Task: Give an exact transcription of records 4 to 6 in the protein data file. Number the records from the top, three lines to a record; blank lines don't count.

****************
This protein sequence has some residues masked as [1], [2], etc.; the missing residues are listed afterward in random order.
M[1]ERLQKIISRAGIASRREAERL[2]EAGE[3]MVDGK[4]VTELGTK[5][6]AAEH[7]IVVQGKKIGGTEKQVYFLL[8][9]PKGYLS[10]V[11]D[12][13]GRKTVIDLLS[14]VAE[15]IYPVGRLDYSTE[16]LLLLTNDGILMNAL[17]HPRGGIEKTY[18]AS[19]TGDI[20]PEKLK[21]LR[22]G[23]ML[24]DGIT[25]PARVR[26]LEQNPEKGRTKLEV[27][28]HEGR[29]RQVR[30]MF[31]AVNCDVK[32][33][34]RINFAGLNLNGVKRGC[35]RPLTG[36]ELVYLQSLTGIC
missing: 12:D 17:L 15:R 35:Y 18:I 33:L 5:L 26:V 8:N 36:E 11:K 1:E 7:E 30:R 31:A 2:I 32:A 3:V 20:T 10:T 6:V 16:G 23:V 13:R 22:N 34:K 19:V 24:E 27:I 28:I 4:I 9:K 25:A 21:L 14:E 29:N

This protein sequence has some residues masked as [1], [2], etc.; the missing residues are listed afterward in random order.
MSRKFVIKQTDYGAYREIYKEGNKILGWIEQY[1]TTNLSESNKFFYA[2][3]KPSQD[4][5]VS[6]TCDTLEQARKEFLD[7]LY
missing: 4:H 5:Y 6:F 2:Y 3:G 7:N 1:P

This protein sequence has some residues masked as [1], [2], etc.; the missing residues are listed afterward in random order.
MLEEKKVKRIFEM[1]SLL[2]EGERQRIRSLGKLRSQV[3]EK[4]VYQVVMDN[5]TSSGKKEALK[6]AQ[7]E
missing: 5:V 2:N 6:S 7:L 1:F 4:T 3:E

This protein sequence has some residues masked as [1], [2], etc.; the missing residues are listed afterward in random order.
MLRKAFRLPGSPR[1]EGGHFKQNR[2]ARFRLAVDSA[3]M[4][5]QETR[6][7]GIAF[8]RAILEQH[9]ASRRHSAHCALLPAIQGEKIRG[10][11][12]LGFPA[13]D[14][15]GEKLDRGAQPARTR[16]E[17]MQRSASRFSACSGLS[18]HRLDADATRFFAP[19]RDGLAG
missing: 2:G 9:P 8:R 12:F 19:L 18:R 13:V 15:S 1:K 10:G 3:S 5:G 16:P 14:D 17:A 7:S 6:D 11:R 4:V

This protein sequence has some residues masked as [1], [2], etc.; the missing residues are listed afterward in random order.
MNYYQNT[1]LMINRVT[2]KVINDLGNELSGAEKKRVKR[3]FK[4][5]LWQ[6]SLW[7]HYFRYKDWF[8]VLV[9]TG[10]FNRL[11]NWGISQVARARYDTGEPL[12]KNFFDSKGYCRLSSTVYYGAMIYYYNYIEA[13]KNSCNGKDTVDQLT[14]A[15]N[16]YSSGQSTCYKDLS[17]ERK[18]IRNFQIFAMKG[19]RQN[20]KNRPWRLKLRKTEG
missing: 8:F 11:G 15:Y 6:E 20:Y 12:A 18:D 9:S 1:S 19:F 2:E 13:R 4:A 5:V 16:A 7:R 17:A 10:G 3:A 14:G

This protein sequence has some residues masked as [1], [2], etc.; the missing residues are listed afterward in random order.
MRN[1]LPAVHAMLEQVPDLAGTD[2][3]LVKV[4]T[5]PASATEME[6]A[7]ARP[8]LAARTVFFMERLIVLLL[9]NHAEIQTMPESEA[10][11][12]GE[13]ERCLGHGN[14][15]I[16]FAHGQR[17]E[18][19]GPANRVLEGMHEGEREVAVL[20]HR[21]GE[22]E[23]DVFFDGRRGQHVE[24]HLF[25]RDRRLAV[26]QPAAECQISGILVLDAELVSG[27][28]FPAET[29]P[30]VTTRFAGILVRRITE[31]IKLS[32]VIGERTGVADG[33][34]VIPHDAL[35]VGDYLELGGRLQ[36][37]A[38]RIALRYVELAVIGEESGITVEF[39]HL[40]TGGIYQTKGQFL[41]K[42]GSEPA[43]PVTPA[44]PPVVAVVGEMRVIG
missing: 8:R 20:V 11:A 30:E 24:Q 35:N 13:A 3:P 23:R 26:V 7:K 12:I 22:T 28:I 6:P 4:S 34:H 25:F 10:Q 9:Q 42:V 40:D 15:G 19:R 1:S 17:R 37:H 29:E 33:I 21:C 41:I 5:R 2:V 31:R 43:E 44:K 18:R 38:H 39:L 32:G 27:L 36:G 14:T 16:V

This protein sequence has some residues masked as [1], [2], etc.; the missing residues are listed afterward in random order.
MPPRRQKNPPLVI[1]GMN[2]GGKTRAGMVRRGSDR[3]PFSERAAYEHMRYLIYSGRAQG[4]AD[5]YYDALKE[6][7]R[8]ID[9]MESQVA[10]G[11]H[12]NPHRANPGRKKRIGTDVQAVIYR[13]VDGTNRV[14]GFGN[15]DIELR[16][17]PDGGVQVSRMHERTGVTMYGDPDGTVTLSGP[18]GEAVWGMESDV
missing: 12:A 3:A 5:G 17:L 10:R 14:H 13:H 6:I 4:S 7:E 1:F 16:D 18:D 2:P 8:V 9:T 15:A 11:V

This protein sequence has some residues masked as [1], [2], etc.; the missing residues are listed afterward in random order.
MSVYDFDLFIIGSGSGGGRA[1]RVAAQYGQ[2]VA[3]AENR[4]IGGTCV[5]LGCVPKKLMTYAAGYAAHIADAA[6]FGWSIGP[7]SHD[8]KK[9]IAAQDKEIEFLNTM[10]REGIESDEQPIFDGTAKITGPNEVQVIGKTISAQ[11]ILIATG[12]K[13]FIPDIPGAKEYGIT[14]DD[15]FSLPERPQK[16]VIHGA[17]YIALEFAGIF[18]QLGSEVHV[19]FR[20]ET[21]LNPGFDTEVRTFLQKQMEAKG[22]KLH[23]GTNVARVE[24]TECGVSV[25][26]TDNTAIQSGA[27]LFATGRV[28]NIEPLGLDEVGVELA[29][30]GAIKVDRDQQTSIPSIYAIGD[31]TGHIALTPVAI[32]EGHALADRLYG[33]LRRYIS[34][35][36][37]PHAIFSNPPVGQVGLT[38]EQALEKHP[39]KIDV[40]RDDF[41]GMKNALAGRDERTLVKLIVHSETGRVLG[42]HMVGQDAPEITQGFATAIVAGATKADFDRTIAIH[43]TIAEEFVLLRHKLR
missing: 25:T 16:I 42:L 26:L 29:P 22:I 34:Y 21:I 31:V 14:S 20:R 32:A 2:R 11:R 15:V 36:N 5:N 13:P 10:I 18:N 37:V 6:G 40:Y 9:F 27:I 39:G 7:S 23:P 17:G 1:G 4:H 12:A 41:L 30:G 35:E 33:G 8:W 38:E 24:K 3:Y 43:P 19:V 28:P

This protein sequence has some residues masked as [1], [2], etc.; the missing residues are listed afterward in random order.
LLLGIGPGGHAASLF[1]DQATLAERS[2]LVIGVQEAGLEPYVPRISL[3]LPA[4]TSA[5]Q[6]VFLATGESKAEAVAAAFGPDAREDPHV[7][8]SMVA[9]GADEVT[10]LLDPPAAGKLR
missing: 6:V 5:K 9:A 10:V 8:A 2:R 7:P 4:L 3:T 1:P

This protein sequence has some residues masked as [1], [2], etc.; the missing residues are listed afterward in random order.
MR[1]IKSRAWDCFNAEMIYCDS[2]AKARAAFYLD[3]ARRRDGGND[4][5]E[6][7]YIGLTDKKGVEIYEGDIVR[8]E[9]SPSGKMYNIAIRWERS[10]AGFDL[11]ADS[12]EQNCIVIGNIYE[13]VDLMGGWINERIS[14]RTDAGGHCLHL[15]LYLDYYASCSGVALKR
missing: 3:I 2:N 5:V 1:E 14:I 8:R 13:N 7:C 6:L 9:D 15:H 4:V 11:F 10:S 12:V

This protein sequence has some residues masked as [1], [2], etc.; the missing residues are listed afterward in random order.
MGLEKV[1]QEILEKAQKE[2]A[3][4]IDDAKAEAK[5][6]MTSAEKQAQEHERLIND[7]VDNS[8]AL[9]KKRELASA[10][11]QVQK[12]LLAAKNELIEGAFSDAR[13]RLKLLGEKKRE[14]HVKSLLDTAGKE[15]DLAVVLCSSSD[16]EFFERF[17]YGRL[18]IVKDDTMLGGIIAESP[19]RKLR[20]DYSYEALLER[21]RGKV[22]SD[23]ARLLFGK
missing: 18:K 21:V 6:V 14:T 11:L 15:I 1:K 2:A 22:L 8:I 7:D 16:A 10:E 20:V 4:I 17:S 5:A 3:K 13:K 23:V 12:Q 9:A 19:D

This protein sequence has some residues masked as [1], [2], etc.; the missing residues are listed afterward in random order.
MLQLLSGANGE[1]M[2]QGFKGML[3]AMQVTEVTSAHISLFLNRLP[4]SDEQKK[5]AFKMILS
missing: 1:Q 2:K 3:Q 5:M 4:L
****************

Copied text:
This protein sequence has some residues masked as [1], [2], etc.; the missing residues are listed afterward in random order.
MLRKAFRLPGSPR[1]EGGHFKQNR[2]ARFRLAVDSA[3]M[4][5]QETR[6][7]GIAF[8]RAILEQH[9]ASRRHSAHCALLPAIQGEKIRG[10][11][12]LGFPA[13]D[14][15]GEKLDRGAQPARTR[16]E[17]MQRSASRFSACSGLS[18]HRLDADATRFFAP[19]RDGLAG
missing: 2:G 9:P 8:R 12:F 19:L 18:R 13:V 15:S 1:K 10:G 3:S 5:G 16:P 14:D 17:A 7:S 6:D 11:R 4:V

This protein sequence has some residues masked as [1], [2], etc.; the missing residues are listed afterward in random order.
MNYYQNT[1]LMINRVT[2]KVINDLGNELSGAEKKRVKR[3]FK[4][5]LWQ[6]SLW[7]HYFRYKDWF[8]VLV[9]TG[10]FNRL[11]NWGISQVARARYDTGEPL[12]KNFFDSKGYCRLSSTVYYGAMIYYYNYIEA[13]KNSCNGKDTVDQLT[14]A[15]N[16]YSSGQSTCYKDLS[17]ERK[18]IRNFQIFAMKG[19]RQN[20]KNRPWRLKLRKTEG
missing: 8:F 11:G 15:Y 6:E 20:Y 12:A 18:D 9:S 1:S 19:F 2:E 13:R 4:A 5:V 16:A 7:R 17:A 10:G 3:A 14:G

This protein sequence has some residues masked as [1], [2], etc.; the missing residues are listed afterward in random order.
MRN[1]LPAVHAMLEQVPDLAGTD[2][3]LVKV[4]T[5]PASATEME[6]A[7]ARP[8]LAARTVFFMERLIVLLL[9]NHAEIQTMPESEA[10][11][12]GE[13]ERCLGHGN[14][15]I[16]FAHGQR[17]E[18][19]GPANRVLEGMHEGEREVAVL[20]HR[21]GE[22]E[23]DVFFDGRRGQHVE[24]HLF[25]RDRRLAV[26]QPAAECQISGILVLDAELVSG[27][28]FPAET[29]P[30]VTTRFAGILVRRITE[31]IKLS[32]VIGERTGVADG[33][34]VIPHDAL[35]VGDYLELGGRLQ[36][37]A[38]RIALRYVELAVIGEESGITVEF[39]HL[40]TGGIYQTKGQFL[41]K[42]GSEPA[43]PVTPA[44]PPVVAVVGEMRVIG
missing: 8:R 20:V 11:A 30:E 24:Q 35:N 13:A 3:P 23:R 26:V 7:K 12:I 22:T 28:I 6:P 4:S 34:H 25:F 10:Q 9:Q 42:V 40:D 15:G 19:R 1:S 17:R 37:H 29:E 33:I 21:C 41:I 5:R 2:V 31:R 43:E 44:K 18:R 38:H 39:L 32:G 27:L 36:G 14:T 16:V